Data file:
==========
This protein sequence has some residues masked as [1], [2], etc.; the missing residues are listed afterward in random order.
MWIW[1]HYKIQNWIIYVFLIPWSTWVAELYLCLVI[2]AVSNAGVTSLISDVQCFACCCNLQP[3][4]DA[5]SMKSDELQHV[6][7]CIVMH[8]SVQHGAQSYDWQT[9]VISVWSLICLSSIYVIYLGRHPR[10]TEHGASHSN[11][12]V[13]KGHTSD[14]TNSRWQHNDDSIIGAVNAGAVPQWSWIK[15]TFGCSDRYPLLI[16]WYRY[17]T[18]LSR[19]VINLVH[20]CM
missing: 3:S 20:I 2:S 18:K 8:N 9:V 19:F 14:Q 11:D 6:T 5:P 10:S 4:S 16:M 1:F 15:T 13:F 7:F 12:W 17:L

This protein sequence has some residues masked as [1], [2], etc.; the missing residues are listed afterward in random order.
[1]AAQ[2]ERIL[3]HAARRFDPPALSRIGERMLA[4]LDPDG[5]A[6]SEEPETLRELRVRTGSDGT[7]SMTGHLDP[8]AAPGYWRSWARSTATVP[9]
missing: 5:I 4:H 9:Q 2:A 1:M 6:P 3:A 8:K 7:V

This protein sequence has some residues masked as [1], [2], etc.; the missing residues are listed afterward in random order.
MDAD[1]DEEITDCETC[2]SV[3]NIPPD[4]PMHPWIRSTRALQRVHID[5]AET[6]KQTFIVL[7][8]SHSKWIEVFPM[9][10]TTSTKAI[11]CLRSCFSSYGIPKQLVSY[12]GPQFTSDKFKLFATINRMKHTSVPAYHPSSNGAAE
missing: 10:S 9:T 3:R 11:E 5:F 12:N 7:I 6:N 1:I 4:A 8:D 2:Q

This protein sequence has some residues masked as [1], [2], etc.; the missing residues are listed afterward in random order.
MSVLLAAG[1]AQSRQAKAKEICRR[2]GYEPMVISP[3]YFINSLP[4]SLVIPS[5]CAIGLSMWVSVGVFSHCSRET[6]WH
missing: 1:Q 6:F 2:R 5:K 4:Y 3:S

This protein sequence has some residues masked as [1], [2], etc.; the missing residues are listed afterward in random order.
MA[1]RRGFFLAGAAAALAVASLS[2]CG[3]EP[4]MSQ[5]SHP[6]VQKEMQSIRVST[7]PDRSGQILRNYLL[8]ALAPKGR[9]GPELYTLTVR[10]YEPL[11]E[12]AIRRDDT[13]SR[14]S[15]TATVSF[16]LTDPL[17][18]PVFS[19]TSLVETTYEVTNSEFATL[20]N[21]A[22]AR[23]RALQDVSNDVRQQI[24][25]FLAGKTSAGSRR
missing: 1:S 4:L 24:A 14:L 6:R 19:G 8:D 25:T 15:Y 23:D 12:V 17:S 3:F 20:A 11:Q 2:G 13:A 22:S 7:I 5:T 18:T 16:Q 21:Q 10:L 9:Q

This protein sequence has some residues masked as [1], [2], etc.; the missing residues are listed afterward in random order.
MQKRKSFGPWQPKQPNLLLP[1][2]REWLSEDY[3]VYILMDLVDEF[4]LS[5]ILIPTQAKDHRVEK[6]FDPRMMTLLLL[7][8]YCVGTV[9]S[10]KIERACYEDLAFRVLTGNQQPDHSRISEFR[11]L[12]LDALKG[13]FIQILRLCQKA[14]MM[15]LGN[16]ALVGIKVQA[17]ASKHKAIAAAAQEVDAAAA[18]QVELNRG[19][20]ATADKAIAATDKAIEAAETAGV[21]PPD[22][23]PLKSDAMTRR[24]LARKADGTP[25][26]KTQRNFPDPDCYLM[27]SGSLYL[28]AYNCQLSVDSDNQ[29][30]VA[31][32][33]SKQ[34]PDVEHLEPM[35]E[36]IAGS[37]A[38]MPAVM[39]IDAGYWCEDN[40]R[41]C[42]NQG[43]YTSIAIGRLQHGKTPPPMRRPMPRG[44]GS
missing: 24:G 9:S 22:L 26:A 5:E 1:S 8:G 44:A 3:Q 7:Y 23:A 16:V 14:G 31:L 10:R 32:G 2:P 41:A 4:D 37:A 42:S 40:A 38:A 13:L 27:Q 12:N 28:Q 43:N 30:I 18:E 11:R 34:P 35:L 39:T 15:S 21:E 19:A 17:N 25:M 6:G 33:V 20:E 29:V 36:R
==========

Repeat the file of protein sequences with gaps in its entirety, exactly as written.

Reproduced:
This protein sequence has some residues masked as [1], [2], etc.; the missing residues are listed afterward in random order.
MWIW[1]HYKIQNWIIYVFLIPWSTWVAELYLCLVI[2]AVSNAGVTSLISDVQCFACCCNLQP[3][4]DA[5]SMKSDELQHV[6][7]CIVMH[8]SVQHGAQSYDWQT[9]VISVWSLICLSSIYVIYLGRHPR[10]TEHGASHSN[11][12]V[13]KGHTSD[14]TNSRWQHNDDSIIGAVNAGAVPQWSWIK[15]TFGCSDRYPLLI[16]WYRY[17]T[18]LSR[19]VINLVH[20]CM
missing: 3:S 20:I 2:S 18:K 8:N 9:V 19:F 14:Q 11:D 6:T 5:P 10:S 4:S 16:M 1:F 15:T 13:F 7:F 12:W 17:L

This protein sequence has some residues masked as [1], [2], etc.; the missing residues are listed afterward in random order.
[1]AAQ[2]ERIL[3]HAARRFDPPALSRIGERMLA[4]LDPDG[5]A[6]SEEPETLRELRVRTGSDGT[7]SMTGHLDP[8]AAPGYWRSWARSTATVP[9]
missing: 5:I 4:H 9:Q 2:A 1:M 6:P 3:A 8:K 7:V

This protein sequence has some residues masked as [1], [2], etc.; the missing residues are listed afterward in random order.
MDAD[1]DEEITDCETC[2]SV[3]NIPPD[4]PMHPWIRSTRALQRVHID[5]AET[6]KQTFIVL[7][8]SHSKWIEVFPM[9][10]TTSTKAI[11]CLRSCFSSYGIPKQLVSY[12]GPQFTSDKFKLFATINRMKHTSVPAYHPSSNGAAE
missing: 10:S 9:T 3:R 11:E 5:F 12:N 7:I 6:N 1:I 4:A 8:D 2:Q

This protein sequence has some residues masked as [1], [2], etc.; the missing residues are listed afterward in random order.
MSVLLAAG[1]AQSRQAKAKEICRR[2]GYEPMVISP[3]YFINSLP[4]SLVIPS[5]CAIGLSMWVSVGVFSHCSRET[6]WH
missing: 1:Q 6:F 2:R 5:K 4:Y 3:S

This protein sequence has some residues masked as [1], [2], etc.; the missing residues are listed afterward in random order.
MA[1]RRGFFLAGAAAALAVASLS[2]CG[3]EP[4]MSQ[5]SHP[6]VQKEMQSIRVST[7]PDRSGQILRNYLL[8]ALAPKGR[9]GPELYTLTVR[10]YEPL[11]E[12]AIRRDDT[13]SR[14]S[15]TATVSF[16]LTDPL[17][18]PVFS[19]TSLVETTYEVTNSEFATL[20]N[21]A[22]AR[23]RALQDVSNDVRQQI[24][25]FLAGKTSAGSRR
missing: 1:S 4:L 24:A 14:L 6:R 19:G 8:D 25:T 15:Y 23:D 12:V 17:S 3:F 20:A 11:Q 2:G 13:A 22:S 7:I 5:T 18:T 16:Q 21:Q 10:L 9:Q

This protein sequence has some residues masked as [1], [2], etc.; the missing residues are listed afterward in random order.
MQKRKSFGPWQPKQPNLLLP[1][2]REWLSEDY[3]VYILMDLVDEF[4]LS[5]ILIPTQAKDHRVEK[6]FDPRMMTLLLL[7][8]YCVGTV[9]S[10]KIERACYEDLAFRVLTGNQQPDHSRISEFR[11]L[12]LDALKG[13]FIQILRLCQKA[14]MM[15]LGN[16]ALVGIKVQA[17]ASKHKAIAAAAQEVDAAAA[18]QVELNRG[19][20]ATADKAIAATDKAIEAAETAGV[21]PPD[22][23]PLKSDAMTRR[24]LARKADGTP[25][26]KTQRNFPDPDCYLM[27]SGSLYL[28]AYNCQLSVDSDNQ[29][30]VA[31][32][33]SKQ[34]PDVEHLEPM[35]E[36]IAGS[37]A[38]MPAVM[39]IDAGYWCEDN[40]R[41]C[42]NQG[43]YTSIAIGRLQHGKTPPPMRRPMPRG[44]GS
missing: 24:G 9:S 22:L 26:A 5:E 1:S 8:G 44:A 3:Q 7:Y 23:A 16:V 14:G 31:L 10:R 32:G 2:P 41:A 4:D 37:A 42:S 40:A 38:A 13:L 27:Q 12:N 28:Q 43:N 30:I 18:E 11:R 34:P 35:L 39:T 15:S 21:E 19:A 17:N 25:M 6:G 33:V 20:E 29:V 36:R